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A Technological Path to the Road Less Taken

by on July 04, 2017 5:00 AM

On this, the official day of our great nation’s birth, I think it appropriate to discuss something 37.5 million red-blooded, true-blue Americans will have done sometime in the last five days. No, not watch fireworks. And no, not try to set a YouTube viewing record for some explosion-related stunt (at least I hope not).

It’s traveling. Or more specifically driving. AAA forecasted that 37.5 million people will venture 50 miles or more from their homes during the Independence Day holiday travel period from Friday, June 30 through today.

In an effort to help those folks get to their destinations more quickly, we in the Hook clan got a little head start and did our traveling last week so the roads were available for others. How thoughtful, eh?

Last Wednesday my wife, kids, and I were ensconced in our family-truckster minivan returning to Happy Valley from — you guessed it — another soccer tournament, and we decided to take a break along the way and visit a dear friend and her children in New Hope. It was a wonderful stopover with three beautiful people, and the icing on the cake was the first hour of our ride home.

About that ride home… One of the really interesting benefits of all the technology advances we’ve experienced the last half-century is the almost complete elimination of the traditional paper, you-unfolded-it-but-can’t-possibly-fold-it-back map. I say almost complete because I still, out of a never-say-die habit, keep a number of state maps in the side door pocket of the minivan. Just in case.

When looking at a paper map to determine how to get from one place to another, my default, and I imagine the default of many people, is to look for the path that involves the greatest number of limited-access highways indicated by thick, easily visible lines and red-and-blue route numbers in a shield design, and the least number of single-lane asphalt roads indicated by thin black lines and three-number routes. And I imagine it is the default of many people because I often find many fellow travelers on those limited-access highways when I get on them.

Somewhere in the 1990’s mapping software on personal computers became widespread enough that we started printing out maps of our travel route before leaving, and then just threw away the printouts when the trip was over – so much easier than re-folding a map.

Then in the early part of this century, full-featured dashboard GPS navigators began appearing, the ubiquitous “recalculating” became a meme, and the paper paradigm really began to shift.

Nowadays a large chunk of the American population – 77 percent of us according to a Pew Research Center survey – own a smartphone. And virtually all came with a pre-installed navigation or mapping app. Even the most basic of these apps provide a plethora of information – updated maps, live traffic, voice-activation, and audible navigation.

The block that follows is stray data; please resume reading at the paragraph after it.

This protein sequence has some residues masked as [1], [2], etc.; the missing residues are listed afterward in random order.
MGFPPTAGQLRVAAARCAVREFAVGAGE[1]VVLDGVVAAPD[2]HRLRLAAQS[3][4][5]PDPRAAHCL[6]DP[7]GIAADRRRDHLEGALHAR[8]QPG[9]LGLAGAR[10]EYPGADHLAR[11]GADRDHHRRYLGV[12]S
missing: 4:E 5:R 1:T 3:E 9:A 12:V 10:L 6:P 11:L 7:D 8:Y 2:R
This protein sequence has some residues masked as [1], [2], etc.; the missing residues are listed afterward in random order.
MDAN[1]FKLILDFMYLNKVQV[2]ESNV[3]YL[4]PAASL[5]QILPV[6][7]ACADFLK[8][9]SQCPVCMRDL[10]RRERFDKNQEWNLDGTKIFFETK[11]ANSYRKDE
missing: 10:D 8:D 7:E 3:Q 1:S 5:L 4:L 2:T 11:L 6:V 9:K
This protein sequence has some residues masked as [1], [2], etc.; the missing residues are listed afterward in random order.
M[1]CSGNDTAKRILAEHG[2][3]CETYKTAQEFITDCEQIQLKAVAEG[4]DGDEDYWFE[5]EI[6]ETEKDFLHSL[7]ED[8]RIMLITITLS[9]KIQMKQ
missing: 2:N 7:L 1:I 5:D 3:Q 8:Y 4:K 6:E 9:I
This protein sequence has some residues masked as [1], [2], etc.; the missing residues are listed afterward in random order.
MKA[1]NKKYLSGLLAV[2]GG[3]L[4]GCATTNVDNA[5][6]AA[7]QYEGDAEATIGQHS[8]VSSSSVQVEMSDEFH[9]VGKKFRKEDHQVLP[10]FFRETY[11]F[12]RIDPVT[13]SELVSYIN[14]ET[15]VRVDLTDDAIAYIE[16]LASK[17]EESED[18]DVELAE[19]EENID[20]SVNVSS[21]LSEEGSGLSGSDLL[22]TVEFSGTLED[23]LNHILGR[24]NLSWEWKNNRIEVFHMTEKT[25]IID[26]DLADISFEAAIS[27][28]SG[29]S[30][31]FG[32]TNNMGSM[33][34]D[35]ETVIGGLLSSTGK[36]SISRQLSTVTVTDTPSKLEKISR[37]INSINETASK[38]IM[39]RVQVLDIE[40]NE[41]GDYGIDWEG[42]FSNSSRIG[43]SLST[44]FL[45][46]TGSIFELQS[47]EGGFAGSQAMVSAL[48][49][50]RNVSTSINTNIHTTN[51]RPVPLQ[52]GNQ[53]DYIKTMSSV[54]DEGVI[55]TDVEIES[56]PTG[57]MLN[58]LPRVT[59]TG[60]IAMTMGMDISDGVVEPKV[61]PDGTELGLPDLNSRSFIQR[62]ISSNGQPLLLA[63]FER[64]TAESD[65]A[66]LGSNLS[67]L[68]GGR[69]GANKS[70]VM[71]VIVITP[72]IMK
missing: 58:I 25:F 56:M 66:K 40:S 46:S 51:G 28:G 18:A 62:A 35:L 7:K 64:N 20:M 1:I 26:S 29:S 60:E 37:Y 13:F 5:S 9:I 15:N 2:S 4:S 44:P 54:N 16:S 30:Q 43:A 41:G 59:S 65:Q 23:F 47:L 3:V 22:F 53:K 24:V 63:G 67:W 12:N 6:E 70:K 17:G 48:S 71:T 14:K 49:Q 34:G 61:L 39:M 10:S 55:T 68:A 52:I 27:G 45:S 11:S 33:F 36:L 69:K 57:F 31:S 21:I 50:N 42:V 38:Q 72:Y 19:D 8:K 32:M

Which means there are a lot of people on the roads these days with access to all the data they need to get them from point A to point B in the least amount of time regardless of what is happening along the way. Getting in a traffic jam is no longer an, “Oh well, nothing we could have done about it” moment, and now an opportunity to maximize the investment of your smartphone by pre-planning and diverting your path to one with the least resistance.

And as I noted above, an interesting benefit of these technology advances is we are no longer relying on paper maps. And when we are no longer relying on paper maps, we are no longer tied to the looking-for-limited-access-highways method of navigation. Which is what in turn makes the trip more interesting.

More and more these days I find myself driving along those previously avoided-like-the-plague single-lane asphalt roads indicated on maps by thin black lines. The trip home from New Hope was a perfect example.

We opened the app, identified home as our destination, and let technology be our guide. After exiting our friend’s driveway we turned right on a road as I anticipated. However, a mile further on we made a right I wasn’t expecting and we were off on an adventure. For the next hour we drove through hill and dale, forest and farm, past million-dollar mansions and thousand-dollar mobile homes – even through a covered wooden bridge—for more than 30 miles, all confident that the handheld device leading us onward was doing so in both a timely and efficient manner.

And not once were we “in traffic.” For most of the ride we were the only vehicle going our direction. We traveled through beautiful scenery on rustic roads – although the kids in the back seat may have some complaints about the roller-coaster quality of some of the terrain – and thoroughly enjoyed that portion of the trip.

Then eventually technology bowed to tradition and spat us back out on a limited-access four-lane concrete roadway so we could complete our journey.

But the initial portion of our trip, along back roads I have avoided for decades, is something I am finding technology leading me too more frequently these days. I find myself plotting a path, confident in my manly wisdom that I know the shortest and fastest route, yet technology begs to differ. And lo and behold, technology made the trip worthwhile. The path less taken is not only more scenic, but less hectic, and faster.

Perhaps I’m not such a Luddite after all.



John Hook is the president of The Hook Group, a local management consulting firm, and active in several nonprofit organizations. Previously John spent 25 years in executive, management and marketing positions with regional and national firms. John lives in Ferguson Township with his wife Jackie and their two children.
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